When it comes to keeping jobs in America, we must not isolate ourselves from the world. I know people around here are worried about trade. Let me tell you my view of trade. I believe we can compete with anybody, anytime, anywhere, so long as the rules are fair. (Applause.) I believe -- and my job is to make sure the rules are fair, holding countries to account that mistreat American manufacturers, holding countries to account that do not let their currency float, holding countries to account that close their markets. No, to keep jobs in America, you need a President who won't isolate us in the world, a President who's confident in the American worker, the American entrepreneur, the American manufacturer, and insists that foreign countries treat us just the way we treat them. (Applause.)

We'll help American families keep something they never have enough of, and that is time, time to be with your kids, time to go to Little League games or Girl Scout meetings, time to take care of the elderly, time to improve themselves by going back to class. Congress needs to join me in supporting what we call comp-time, and flex-time, to help American families better juggle the demands of work and home. (Applause.)

After four more years, there will be better paying jobs in America. There will be more jobs in America. Our farmers will be better off, and the small business sector will be alive and well. (Applause.)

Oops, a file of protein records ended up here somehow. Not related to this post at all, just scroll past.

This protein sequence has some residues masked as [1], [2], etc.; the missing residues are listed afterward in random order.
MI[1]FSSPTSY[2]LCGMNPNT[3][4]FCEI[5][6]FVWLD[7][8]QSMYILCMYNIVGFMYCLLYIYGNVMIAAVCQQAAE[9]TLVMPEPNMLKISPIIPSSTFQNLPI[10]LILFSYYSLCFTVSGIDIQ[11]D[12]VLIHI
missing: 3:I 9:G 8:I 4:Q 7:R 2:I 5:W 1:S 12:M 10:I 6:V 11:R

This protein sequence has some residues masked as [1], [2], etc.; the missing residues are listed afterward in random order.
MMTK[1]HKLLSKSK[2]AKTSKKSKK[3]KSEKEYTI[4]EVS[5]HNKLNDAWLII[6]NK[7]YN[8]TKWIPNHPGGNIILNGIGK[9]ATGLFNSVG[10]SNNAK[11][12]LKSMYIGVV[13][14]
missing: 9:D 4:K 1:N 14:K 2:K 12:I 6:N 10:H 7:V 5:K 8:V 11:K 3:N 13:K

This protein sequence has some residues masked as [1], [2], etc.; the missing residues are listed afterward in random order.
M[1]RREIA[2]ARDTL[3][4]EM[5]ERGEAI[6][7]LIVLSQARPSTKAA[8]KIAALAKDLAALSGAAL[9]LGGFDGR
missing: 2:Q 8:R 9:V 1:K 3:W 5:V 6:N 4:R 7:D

Listen, we've got more to do to wage and win the war on terror. America's future depends on our willingness to lead in the world. If America shows uncertainty and weakness in this decade, the world will drift toward tragedy. That's not going to happen on my watch. (Applause.)

The world changed on that terrible morning in September. And since then, we have changed the world. We've done the hard work and we're headed to peace. Before September the 11th, Afghanistan served as the home base of al Qaeda, which trained and deployed thousands of killers to set up terror cells in dozens of countries, including our own. Because we acted, Afghanistan is a rising democracy. (Applause.) Because we acted, many young girls now go to school for the first time.

Let me tell you something, what happened yesterday in Cleveland. I went to the International Children's Games. I was able to see a young girls' soccer team from Afghanistan on American soil. (Applause.) Because we acted, the people are free. Because we acted, we have an ally in the war on terror in Afghanistan. Because we acted, America is safer and so is the world. (Applause.)

Before September the 11th, Pakistan was a safe transit point for terrorists. Today, they're an ally in the war on terror. Their forces are aggressively helping to round up the terrorists, and America and the world is safer. (Applause.) Before September the 11th, in Saudi Arabia, terrorists were raising money and recruiting and operating with little opposition. Today, the Saudi government has taken the fight to al Qaeda, and America and the world are safer.